Nicky Poole works as an account executive for a hipsterish media agency called That Lot. They do social media brand management, image consultants for the digital age. In December 2016, she set up a Twitter account called @CrapLocalNews.
It began as a bit of office fun, a competition between colleagues to see who could get the most Twitter followers in a month. And there is no denying it is funny. Every day the account tweets out absurd headlines taken from local newspapers. “Mystery goat tied to post in Maidenhead High Street”, and “Woman taken to hospital after being knocked over by a cow in a field in Hethel”, are two of the more recent offerings. Though my favorite was the breaking news that “a Swansea town council is considering getting a colour photocopier” – imagine being the reporter sent to sleuth around after that one.
Now, I mustn’t get all morally superior about this, because I can’t help but laugh at it too. Nonetheless, there is something about @CrapLocalNews that I find just a little bit too smug – the metropolitan distain of young media trendies sitting in their central London offices poking fun at the dullness of parochial life.
Of course, this has long been a fault-line in English culture since at least the 18th century, with the English novel – Jane Austen, Thomas Hardy etc – continually returning to the divisions between town and country, between the parochial and the cosmopolitan. And it is there much further back too: think, for instance, of the urban snobbery of imperial Rome, the sneering attitude towards the provinces and their lack of cultural sophistication.
Globalisation has done something different to this well-worn theme. Air travel, international markets and a revolution in communications technology has meant that the cultural and economic elite of different regions of the world are able to live and work together, almost irrespective of geography. Just as the global elite become ever closer to each other, also they become increasingly distanced from those who live, as it were, parochially – even when sharing the same geographical space as them.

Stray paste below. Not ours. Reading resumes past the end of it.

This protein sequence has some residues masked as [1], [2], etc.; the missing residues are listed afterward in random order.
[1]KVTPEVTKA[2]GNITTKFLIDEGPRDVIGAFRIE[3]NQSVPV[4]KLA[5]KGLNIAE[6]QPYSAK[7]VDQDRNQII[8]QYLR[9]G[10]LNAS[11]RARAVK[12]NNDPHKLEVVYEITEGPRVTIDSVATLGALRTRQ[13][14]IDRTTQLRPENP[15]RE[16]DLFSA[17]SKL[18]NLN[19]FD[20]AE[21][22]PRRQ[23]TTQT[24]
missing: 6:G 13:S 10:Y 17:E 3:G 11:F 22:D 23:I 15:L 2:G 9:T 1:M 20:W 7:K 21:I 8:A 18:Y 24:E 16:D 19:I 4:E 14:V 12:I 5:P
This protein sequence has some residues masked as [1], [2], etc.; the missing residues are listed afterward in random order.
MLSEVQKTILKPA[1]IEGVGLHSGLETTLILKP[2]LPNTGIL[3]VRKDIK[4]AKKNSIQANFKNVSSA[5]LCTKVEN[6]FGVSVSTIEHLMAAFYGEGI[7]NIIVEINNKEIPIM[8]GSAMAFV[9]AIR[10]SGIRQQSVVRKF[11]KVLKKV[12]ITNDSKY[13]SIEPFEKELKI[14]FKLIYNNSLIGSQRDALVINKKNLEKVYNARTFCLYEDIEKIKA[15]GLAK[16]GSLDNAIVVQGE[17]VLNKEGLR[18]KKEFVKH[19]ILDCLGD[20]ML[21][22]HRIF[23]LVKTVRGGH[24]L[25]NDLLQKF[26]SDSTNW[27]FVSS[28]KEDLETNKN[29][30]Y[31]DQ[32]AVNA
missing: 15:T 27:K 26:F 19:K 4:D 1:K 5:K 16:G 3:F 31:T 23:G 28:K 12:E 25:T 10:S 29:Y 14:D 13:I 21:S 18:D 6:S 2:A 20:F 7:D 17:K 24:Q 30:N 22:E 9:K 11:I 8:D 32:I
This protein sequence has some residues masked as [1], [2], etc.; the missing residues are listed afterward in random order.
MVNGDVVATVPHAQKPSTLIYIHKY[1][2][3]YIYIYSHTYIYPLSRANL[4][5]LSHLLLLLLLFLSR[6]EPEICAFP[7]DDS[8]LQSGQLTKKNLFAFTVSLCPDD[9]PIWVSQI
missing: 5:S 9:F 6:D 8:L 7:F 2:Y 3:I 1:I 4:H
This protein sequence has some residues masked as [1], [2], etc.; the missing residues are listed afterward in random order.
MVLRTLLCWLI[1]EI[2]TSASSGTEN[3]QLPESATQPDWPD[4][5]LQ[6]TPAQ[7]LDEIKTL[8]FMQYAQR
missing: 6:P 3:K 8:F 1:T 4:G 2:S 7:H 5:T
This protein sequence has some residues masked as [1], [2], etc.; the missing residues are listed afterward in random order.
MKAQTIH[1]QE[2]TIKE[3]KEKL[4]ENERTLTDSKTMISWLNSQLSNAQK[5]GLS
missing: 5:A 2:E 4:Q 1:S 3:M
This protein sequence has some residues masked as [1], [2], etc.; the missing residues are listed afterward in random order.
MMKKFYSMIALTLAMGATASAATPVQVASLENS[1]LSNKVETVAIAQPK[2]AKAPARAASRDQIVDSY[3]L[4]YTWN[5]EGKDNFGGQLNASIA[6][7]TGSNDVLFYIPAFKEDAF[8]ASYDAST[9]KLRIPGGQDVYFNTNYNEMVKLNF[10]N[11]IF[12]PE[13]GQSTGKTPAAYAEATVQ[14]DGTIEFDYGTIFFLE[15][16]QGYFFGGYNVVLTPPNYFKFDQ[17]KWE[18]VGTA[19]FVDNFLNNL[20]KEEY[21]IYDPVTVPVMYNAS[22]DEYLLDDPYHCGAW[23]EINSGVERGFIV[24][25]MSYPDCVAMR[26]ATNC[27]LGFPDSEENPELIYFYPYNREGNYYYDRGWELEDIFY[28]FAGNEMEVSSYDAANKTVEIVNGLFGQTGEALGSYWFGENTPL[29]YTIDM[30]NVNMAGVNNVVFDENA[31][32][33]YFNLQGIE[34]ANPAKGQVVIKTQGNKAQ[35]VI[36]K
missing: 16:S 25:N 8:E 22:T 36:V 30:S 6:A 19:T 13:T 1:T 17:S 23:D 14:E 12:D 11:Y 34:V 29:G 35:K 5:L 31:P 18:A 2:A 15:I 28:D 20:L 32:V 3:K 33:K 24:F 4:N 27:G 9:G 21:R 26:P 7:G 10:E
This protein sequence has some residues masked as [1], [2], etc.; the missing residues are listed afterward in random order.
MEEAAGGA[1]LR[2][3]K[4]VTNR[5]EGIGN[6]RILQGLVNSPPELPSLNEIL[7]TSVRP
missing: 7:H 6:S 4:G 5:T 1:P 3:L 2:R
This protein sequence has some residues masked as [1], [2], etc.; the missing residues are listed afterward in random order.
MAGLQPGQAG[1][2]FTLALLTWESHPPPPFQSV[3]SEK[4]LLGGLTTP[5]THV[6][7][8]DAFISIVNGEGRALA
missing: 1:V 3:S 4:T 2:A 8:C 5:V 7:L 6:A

The word parochial derives from the Latin word for parish, paroecia – the parish being the basic unit of ecclesiological governance in this country since the Archbishop of Canterbury, Theodore of Tarsus, was sent here in the 7th century and revolutionised the structure of local decision-making. Since then, for the last millennium and a half, the church developed and then maintained a parish system in this country, establishing a local parish church and a local parish priest at the very heart of every local community.
But now, if you look up the world parochial in the thesaurus, you find this:
“…narrow-minded, small-minded, provincial, insular, narrow, small-town, inward-looking, limited, restricted, localist, conservative, conventional, short-sighted, petty, closed-minded, blinkered, myopic, introverted, illiberal, hidebound, intolerant…”
Whereas the local community used to be the principle site of human flourishing, it is now something to escape from. Politicians call it social mobility, and they think it an unalloyed good thing that anyone with any gumption and “get up and go” will do precisely that. If you are born into a strong, thick, traditional community, if you come from somewhere provincial and parochial, it has become almost a duty to yourself to leave such places to go and find your way in the world. In the world of liberal individualism, deracination becomes a moral obligation. It is the price of individual flourishing.
Why the so-called 'somewheres' hold so tightly to tradition
Back in 2003 and 2004, The Idler magazine website invited its readers to nominate Britain’s “crappest” towns. Hull won in 2003 and Luton in 2004. These become the places from which young people especially are encouraged to escape. Luton-born Safraz Manzoor had it exactly right when he wrote about the resulting book:
“There is an air of unmistakable snobbery around the people behind such a book; the stench of rich kids having fun at the expense of those less able to afford to be professionally idle.”
As a parish priest for over 20 years, my commitment has always been to the parochial. Yet as a journalist, I inhabit newsrooms where the flow of information is constant, where things move fast and the reality of world events is ever-present. The fantasy of such places is that, because of their hyper-connectivity, they have their noses pressed up hard against reality.
Perhaps the most important thing about Brexit is that it has revealed this disconnect and forced us all to face it. Sunderland (third crappest town in the UK in 2004, according to The Idler survey) led the charge on 23 June 2016. This was the much maligned and unheard voice of the parochial.
But there are still those who will not listen. That Lot was co-founded by the actor and comedian David Schneider in 2003. He’s a funny, talented guy. And he is good at poking fun – that’s his job. He recently tweeted: “I’m off on a short Twitterbreak to write a telly thing about Brexit. It’s a farce with loads of really bleak humour. And so is the telly thing.”
His twitter account is a continual flow of jokes about Brexiters and how stupid they are. It reflects the easy moral superiority of the globally networked media existence, and the laughter of those who look down upon the parochial as little more that a source of crap local news. Little wonder people are so angry.